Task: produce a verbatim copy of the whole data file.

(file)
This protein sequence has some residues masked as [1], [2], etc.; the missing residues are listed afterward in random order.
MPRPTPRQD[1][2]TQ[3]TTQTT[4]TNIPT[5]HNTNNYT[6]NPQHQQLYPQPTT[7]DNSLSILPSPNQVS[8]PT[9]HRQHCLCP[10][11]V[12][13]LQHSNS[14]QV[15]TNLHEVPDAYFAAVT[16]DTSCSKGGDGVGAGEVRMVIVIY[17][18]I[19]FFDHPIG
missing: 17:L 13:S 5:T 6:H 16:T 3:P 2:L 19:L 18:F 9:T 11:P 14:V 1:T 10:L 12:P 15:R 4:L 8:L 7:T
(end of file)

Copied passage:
This protein sequence has some residues masked as [1], [2], etc.; the missing residues are listed afterward in random order.
MPRPTPRQD[1][2]TQ[3]TTQTT[4]TNIPT[5]HNTNNYT[6]NPQHQQLYPQPTT[7]DNSLSILPSPNQVS[8]PT[9]HRQHCLCP[10][11]V[12][13]LQHSNS[14]QV[15]TNLHEVPDAYFAAVT[16]DTSCSKGGDGVGAGEVRMVIVIY[17][18]I[19]FFDHPIG
missing: 17:L 13:S 5:T 6:H 16:T 3:P 2:L 19:L 18:F 9:T 11:P 14:V 1:T 10:L 12:P 15:R 4:L 8:L 7:T